Microbes can offer targeted protection against agricultural pests—if they survive manufacturing, storage and planting. New proprietary encapsulation methods from Battelle may soon help to stabilize microbial bioformulations used in on-seed coatings.
Biopesticides offer some significant advantages over traditional synthetic chemistries. Because they are targeted to specific pests, they generally have fewer unwanted ecological effects than broad-spectrum synthetics. They also offer promising new options to control pests that have developed resistance to chemical formulations. However, biopesticides still make up only a tiny portion of the overall agrichemical market. In large part this is due to the difficulties of stabilizing the living microbial organisms, which can vary by strain. The microbes used in biopesticides must be alive at the point in the plant’s lifecycle when the targeted pest emerges. For seed protectant formulations, that means they must survive the process of applying the product to the seeds, the time spent in transit and storage, and the planting process.
Existing seed protectant products are applied on the seed. They may contain microbial and synthetic components, which work together synergistically to protect the seed and emerging plant from nematodes, insects, fungi and other pests found in the environment. Unlike synthetic chemicals, some microbes are able to colonize the plant so that their mode of action and protection becomes integrated with the root system of the plant. However, many microbes are sensitive to changes in temperature, moisture content or pH, or to the presence of other agrochemicals.
Battelle has developed an encapsulation technique that encases the living microbes in tiny polymer microcapsules. The encapsulated microbes are applied directly on the seed using the same methods agricultural and manufacturing companies already use to apply synthetic chemicals or traditional bioformulations. The capsules can be designed to open in response to different environmental triggers such as water, pH, temperature or the presence of other bacteria in the soil.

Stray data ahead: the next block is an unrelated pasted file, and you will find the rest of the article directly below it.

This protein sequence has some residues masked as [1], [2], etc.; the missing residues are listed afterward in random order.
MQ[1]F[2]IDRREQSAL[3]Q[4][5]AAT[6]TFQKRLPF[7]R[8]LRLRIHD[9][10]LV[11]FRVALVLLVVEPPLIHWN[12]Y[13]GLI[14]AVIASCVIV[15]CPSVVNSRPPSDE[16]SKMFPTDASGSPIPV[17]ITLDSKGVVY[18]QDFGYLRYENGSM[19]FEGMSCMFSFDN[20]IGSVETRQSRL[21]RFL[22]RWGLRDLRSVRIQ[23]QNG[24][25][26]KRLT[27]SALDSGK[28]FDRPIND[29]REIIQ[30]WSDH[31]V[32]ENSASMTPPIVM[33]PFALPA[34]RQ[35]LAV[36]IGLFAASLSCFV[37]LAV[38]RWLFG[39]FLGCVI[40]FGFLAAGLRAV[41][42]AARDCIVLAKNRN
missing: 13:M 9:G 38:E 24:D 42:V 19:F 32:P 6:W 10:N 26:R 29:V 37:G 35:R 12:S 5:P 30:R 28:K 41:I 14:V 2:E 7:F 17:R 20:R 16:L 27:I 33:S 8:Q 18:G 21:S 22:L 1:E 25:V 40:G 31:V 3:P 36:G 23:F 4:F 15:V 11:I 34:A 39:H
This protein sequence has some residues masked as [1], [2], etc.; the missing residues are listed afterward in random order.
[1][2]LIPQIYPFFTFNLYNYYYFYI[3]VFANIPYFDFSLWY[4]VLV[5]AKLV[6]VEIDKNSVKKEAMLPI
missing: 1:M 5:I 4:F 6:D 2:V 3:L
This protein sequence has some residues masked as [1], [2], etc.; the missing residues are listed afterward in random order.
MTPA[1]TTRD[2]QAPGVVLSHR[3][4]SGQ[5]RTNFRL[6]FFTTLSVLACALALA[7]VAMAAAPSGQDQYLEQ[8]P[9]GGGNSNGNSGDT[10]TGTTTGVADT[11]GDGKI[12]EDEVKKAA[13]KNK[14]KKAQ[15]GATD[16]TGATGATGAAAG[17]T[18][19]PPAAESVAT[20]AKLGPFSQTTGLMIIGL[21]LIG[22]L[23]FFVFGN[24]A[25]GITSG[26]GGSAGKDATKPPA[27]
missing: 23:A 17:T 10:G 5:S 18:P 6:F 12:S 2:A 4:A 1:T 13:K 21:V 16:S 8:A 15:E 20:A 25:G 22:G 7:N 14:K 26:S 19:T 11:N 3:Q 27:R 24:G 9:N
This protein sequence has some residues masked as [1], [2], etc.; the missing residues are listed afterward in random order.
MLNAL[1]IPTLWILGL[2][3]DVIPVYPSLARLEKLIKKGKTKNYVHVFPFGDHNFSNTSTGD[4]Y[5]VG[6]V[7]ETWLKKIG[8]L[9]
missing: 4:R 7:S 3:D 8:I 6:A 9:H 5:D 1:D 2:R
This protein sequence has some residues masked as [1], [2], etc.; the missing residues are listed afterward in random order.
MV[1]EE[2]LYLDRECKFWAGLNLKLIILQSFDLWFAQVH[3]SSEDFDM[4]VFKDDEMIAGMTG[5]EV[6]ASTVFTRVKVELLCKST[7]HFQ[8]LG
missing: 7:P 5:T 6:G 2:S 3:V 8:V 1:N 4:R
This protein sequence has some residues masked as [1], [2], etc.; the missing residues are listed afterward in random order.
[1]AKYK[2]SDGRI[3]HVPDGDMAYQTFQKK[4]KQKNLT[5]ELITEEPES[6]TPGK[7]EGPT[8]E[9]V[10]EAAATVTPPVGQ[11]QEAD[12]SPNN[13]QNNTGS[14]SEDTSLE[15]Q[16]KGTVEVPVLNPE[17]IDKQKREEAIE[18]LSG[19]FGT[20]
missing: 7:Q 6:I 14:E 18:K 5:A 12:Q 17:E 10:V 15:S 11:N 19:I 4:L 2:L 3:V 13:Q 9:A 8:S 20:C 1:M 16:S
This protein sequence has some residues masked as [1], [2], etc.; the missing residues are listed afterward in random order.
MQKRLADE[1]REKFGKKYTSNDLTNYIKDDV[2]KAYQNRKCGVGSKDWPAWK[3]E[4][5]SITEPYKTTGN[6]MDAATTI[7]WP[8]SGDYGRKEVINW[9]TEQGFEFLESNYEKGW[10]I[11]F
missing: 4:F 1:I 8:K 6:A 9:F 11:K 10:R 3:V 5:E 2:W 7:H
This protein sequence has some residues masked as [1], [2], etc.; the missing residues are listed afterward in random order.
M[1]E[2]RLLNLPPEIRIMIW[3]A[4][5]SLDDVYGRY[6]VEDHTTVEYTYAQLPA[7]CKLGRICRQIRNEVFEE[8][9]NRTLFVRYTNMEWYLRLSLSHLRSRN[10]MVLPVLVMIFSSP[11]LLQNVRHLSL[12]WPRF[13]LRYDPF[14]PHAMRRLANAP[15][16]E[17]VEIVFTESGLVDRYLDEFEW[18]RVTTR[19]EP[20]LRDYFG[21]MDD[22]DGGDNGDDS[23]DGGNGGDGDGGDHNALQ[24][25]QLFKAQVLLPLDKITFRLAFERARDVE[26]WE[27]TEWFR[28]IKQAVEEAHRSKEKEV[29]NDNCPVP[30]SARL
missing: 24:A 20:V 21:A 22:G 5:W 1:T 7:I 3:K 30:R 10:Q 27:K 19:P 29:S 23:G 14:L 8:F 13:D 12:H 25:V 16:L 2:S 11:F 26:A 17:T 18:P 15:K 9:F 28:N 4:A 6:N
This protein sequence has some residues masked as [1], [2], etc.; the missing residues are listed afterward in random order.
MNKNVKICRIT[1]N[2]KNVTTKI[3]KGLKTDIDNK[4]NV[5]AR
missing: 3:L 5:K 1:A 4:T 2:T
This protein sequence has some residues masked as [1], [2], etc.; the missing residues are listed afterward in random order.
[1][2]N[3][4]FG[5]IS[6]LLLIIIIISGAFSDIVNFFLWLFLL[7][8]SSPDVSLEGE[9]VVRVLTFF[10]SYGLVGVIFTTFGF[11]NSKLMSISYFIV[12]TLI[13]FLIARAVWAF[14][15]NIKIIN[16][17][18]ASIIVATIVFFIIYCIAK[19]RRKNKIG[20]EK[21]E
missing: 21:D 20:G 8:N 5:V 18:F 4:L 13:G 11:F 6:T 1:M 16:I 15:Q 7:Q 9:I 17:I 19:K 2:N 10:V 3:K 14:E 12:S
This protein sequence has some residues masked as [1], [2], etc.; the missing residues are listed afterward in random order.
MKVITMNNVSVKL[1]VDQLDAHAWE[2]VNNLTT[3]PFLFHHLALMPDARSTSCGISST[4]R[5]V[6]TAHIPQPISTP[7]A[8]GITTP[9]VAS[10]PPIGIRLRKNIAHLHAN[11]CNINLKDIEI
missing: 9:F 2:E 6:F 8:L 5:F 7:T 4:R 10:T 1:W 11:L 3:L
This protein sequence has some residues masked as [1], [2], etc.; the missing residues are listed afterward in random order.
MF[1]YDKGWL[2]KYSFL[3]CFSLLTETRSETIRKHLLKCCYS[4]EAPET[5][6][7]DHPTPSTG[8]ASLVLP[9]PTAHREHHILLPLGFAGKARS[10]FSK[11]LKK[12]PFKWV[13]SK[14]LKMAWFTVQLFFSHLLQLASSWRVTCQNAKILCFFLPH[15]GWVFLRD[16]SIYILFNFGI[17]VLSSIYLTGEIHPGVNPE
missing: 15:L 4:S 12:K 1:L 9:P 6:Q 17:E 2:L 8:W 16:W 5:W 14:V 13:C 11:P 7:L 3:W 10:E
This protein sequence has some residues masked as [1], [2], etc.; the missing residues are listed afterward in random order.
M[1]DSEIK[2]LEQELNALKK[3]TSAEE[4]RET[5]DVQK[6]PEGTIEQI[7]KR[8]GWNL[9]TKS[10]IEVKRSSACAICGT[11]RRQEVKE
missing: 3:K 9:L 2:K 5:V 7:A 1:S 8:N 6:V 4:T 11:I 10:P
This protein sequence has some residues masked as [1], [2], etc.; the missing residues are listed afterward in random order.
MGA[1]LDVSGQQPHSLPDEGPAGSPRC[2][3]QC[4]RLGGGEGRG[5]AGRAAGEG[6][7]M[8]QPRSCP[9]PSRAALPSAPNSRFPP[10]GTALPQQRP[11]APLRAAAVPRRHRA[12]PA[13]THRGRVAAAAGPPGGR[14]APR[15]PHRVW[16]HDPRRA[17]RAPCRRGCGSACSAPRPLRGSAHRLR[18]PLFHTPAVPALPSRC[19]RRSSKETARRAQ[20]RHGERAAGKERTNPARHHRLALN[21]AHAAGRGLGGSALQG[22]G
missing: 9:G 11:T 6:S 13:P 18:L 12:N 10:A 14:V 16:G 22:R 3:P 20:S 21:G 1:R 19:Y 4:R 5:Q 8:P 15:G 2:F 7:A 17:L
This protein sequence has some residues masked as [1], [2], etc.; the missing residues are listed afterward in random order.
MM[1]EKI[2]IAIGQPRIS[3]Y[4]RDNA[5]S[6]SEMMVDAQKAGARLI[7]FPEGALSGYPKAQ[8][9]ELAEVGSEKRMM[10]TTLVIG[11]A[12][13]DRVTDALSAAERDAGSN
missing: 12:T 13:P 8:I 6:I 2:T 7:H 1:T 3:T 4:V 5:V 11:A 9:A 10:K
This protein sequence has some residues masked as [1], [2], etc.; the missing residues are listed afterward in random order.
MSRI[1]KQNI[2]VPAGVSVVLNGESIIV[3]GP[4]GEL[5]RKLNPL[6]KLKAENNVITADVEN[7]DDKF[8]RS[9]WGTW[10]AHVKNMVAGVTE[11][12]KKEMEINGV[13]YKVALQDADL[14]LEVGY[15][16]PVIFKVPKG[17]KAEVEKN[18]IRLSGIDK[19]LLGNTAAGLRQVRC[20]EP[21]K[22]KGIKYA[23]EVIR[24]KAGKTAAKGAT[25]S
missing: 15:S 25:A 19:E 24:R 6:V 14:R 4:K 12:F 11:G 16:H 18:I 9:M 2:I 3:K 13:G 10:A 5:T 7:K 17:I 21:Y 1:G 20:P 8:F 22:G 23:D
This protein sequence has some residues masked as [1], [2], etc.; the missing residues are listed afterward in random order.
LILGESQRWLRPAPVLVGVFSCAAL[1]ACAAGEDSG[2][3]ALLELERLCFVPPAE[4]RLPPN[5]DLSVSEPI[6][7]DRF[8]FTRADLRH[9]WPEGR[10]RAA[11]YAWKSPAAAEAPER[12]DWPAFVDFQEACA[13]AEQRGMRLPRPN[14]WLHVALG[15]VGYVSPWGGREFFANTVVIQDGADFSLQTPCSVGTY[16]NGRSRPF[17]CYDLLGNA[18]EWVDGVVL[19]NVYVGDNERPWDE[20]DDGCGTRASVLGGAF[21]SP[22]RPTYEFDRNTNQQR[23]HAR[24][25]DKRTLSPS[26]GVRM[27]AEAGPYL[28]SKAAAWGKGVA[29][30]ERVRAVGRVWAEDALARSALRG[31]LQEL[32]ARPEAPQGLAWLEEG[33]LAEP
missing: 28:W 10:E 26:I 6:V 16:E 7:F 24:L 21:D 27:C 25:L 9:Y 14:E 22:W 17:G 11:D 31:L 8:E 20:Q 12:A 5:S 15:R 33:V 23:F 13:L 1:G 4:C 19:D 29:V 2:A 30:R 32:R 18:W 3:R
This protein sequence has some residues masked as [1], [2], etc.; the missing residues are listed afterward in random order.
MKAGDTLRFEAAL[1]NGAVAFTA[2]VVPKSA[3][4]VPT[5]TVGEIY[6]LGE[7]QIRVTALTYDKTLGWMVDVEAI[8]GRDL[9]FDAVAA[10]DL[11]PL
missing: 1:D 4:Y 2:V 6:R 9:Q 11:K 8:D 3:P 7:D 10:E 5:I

By adjusting the trigger used to open the microcapsule, researchers can time the delivery of the living microbes to the right time in the plant’s life cycle. For example, some kinds of pests in the soil may start to emerge as temperatures rise. A temperature-dependent microcapsule would release the protective microbes at the same time. Other microcapsules may be triggered by the soil pH or the first heavy rain, again releasing microbes at the point where they are needed.
Encapsulation processes can be created for a wide variety of microbes, including bacteria, viruses or fungi. The protective coating around the microbes allows them to remain shelf-stable for a longer period of time and survive a broader range of environmental conditions. It also allows the microbes to be combined with synthetic chemicals in a single application, keeping microbes separated from the chemical until they are released. Lab tests show that the encapsulated microbes can stay shelf-stable for six months or longer without a significant loss in efficacy. This increased stabilization will help to make biologics a viable and economical solution for a broader range of applications.